With witches, goblins, and super-heroes descending on neighbourhoods across Canada, the Canadian Red Cross offers parents some safety tips to help prepare their children for a safe and enjoyable trick-or-treat holiday. Halloween should be filled with surprise and enjoyment, and following some common sense practices can keep events safer and more fun!

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The Hope Run is an independently organized 5KM walk/run and 10KM run with all proceeds going to Make-A-Wish® Northern Alberta. The average cost of a wish is $10,000. Our goal is to grant as many wishes as possible through registration fees and general donations.

We participated in this years hope run and it was a great success!! View their website.

So you are going to take some kids fishing!  Either as an angler or interested adult, you want these kids to have fun.Here are some common sense steps to follow:

Remember to make it a kid’s adventure. Consider whether you should concentrate only on fishing or whether it should be a more general outdoor aquatic experience – you might decide this based on the children’s age. Depending upon their age, allow time for wading in the water, skipping stones, catching frogs and other non-fishing activities. Make it a fun adventure so they will want to go "fishing" again.

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Heat-related emergencies occur when the body becomes dehydrated, which may result in an increased body temperature. Heat cramps, heat exhaustion, or heat stroke, can happen to anyone who stays in the summer heat and sun for too long.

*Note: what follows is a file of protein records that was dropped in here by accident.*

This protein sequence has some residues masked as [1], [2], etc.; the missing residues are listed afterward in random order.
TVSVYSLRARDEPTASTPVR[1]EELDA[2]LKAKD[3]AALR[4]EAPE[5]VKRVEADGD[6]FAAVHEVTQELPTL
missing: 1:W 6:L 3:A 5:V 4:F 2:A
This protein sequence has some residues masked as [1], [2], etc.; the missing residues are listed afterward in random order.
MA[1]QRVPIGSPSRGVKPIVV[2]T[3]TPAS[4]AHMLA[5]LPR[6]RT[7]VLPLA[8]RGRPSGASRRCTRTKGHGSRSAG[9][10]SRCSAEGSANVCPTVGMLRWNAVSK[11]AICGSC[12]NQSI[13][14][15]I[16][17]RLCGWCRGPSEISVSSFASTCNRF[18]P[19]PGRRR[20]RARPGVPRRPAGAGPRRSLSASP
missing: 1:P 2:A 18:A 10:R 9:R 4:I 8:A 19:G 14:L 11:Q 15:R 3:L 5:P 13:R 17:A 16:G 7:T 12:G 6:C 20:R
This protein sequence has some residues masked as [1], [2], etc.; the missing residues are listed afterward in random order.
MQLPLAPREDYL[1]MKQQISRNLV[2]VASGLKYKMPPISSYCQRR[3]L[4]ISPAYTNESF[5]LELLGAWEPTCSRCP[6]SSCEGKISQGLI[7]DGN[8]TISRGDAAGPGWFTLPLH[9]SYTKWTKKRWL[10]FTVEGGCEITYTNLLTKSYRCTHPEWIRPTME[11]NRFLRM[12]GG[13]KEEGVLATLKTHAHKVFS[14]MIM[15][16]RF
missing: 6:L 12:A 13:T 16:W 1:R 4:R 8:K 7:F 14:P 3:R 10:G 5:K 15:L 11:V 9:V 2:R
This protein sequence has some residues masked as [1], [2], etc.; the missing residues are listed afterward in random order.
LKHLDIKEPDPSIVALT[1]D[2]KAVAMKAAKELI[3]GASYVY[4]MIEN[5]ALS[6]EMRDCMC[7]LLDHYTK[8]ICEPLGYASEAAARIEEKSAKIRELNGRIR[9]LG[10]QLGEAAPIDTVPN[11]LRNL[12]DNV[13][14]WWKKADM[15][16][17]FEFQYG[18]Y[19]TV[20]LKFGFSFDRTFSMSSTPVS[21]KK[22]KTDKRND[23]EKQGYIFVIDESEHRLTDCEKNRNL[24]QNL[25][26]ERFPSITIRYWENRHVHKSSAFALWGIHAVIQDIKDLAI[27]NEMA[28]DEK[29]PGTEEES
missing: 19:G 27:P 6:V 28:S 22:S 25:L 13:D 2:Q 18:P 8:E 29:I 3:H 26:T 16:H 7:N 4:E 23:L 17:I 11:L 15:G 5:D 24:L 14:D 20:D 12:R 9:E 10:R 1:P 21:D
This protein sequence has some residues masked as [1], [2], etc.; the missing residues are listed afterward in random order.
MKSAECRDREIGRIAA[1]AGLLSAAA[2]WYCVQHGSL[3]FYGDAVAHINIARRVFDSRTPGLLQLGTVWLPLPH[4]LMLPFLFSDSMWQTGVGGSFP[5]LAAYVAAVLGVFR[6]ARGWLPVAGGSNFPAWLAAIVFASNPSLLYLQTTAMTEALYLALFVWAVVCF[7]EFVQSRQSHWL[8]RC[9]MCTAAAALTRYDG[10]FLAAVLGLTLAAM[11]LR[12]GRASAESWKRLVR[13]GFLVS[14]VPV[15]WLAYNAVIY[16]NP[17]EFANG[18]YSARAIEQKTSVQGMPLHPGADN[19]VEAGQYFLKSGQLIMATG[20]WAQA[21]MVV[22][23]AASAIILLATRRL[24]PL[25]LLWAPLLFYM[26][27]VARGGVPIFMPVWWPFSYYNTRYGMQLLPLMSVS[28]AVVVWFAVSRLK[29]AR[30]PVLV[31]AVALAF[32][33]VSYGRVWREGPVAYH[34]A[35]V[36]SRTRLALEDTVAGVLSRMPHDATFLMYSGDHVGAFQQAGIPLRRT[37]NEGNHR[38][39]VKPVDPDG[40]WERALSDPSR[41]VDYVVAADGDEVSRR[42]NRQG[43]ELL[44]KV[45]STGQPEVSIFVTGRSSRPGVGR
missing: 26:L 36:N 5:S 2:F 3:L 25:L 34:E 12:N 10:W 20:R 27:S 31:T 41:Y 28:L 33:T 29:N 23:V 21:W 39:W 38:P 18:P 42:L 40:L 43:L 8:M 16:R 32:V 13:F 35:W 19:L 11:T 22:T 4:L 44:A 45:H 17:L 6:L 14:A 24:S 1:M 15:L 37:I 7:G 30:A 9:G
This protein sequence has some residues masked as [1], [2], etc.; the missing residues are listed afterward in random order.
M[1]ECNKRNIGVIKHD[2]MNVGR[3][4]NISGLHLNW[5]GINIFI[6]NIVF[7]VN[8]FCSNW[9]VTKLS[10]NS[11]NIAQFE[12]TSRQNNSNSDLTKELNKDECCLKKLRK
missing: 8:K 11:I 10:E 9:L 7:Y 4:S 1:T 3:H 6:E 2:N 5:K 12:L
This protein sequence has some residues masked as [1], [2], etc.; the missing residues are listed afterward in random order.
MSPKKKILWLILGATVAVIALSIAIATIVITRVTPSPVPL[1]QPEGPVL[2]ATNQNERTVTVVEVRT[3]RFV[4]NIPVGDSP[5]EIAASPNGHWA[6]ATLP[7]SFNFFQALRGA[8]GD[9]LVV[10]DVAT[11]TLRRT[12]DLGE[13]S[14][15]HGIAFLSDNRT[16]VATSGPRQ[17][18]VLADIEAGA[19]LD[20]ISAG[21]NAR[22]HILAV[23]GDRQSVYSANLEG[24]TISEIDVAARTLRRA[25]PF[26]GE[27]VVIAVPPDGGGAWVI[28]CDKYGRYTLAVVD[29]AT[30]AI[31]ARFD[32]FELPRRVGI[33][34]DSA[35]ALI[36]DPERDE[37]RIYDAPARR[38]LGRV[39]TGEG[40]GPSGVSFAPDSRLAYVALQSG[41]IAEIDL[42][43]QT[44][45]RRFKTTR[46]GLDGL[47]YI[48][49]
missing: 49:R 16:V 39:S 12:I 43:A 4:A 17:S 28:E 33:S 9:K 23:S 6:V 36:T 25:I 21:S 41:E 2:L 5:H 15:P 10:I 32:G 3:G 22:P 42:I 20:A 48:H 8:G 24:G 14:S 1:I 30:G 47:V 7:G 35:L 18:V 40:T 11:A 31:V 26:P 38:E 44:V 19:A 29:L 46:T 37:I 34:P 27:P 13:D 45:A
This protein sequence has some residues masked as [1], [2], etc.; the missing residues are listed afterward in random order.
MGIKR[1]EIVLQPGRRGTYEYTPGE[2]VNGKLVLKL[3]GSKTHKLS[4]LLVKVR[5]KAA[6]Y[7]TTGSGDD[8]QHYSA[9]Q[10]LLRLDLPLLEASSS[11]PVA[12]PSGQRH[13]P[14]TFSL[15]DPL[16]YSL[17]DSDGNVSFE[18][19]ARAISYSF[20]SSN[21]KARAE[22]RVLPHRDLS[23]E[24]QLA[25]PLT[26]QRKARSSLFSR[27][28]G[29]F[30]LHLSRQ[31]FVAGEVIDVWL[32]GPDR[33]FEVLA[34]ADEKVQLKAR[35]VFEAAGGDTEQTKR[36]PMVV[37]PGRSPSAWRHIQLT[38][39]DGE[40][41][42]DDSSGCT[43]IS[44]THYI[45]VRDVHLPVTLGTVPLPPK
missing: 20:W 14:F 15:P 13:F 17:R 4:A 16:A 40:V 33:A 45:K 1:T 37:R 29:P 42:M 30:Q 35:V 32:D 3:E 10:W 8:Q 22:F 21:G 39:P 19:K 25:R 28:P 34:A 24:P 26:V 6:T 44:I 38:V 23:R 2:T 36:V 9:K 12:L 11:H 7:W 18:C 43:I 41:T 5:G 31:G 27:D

Young children, the elderly, those with chronic illnesses such as heart disease, and those taking certain medications can become ill in hot, humid weather faster than healthy adults.

It is important for everyone enjoying the outdoors to know how to prevent heat emergencies, recognize when someone has been in the heat for too long, and be able to provide help when needed.

View Full Article on the Red Cross Website

Coupling feedback with collaborative work throughout the Canadian Federation of Construction Safety Associations (CFCSA), has developed a new standard for the NCSO designation.

Effective July 1st 2017, all new registrants in the NCSO program will fall under the new standard. This new standard aims to strengthen the NCSO designation, making it more credible while allowing ease of transferability amongst other provinces.

By pursuing this new standard, and achieving an ‘Active’ NCSO status, you are showing commitment to continual improvement and professional development, which after all, is the foundation of health and safety management.

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We are a recognized training partner with the Canadian Red Cross and the Alberta Construction Safety Association. No matter what industry or type of business, we want people to be able to go home safe each and every day.

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